• Feeling emotional and teary.
  • Being irritable.
  • Loss of sexual libido.
  • Thoughts of self-harm or suicide.

Physical symptoms include:

  • Unexplained aches and pains.
  • Changes in appetite and body weight.
  • Disturbed sleep.
  • Lack of energy.
  • Lack of concentration.
  • Changes to the menstrual cycle.

Social symptoms include:

  • Poor performance at work.
  • Becoming distant and isolated.
  • Avoiding contact with friends and family members.
  • Lack of interest in social activities.

When should I see a doctor?

If you experience symptoms associated with depression for a prolonged period of time, it is important that you see your GP, as the earlier you are treated the better. In some cases, depression is confused with grief and if you are unsure whether or not you have depression visit your GP.

How is depression diagnosed?

Depression is a serious condition and it is important that you see your GP if you think you may have the condition. When you see your GP they will ask you questions about your symptoms and they may carry out tests to rule out conditions that cause similar symptoms, such as thyroid problems. GPs use questionnaires to diagnose depression and, in most cases, two classification systems, known as the International Classification of Diseases and Diagnostic and Statistical Manual of Mental Disorders, are used. The information you share with your GP will be held in the strictest confidence and it is important that you are honest about your symptoms and feel comfortable sharing how you feel.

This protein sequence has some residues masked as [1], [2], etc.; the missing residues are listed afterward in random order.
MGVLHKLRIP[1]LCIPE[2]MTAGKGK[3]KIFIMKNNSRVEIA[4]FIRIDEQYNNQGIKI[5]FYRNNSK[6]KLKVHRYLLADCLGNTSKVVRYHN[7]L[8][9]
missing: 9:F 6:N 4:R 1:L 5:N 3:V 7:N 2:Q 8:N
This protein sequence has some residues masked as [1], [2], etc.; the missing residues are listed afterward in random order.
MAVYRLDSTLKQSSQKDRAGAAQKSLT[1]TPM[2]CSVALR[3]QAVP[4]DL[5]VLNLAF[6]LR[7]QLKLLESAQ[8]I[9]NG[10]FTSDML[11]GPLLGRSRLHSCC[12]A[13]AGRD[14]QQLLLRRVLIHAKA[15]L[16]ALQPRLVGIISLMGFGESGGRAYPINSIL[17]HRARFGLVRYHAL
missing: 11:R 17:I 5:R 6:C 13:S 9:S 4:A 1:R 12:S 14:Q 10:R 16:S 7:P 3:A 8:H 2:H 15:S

If your GP thinks you have depression they will decide upon an appropriate course of action, and if you have severe depression your GP will refer you for treatment.

Treating depression

There are various treatment options available for patients with depression and treatment will usually depend on the severity of your condition and the cause of symptoms. In very mild cases, GPs may advise a policy of watchful waiting, which means that they will advise you to go back after 2 weeks and see them again. If your symptoms have not improved, they will arrange treatment.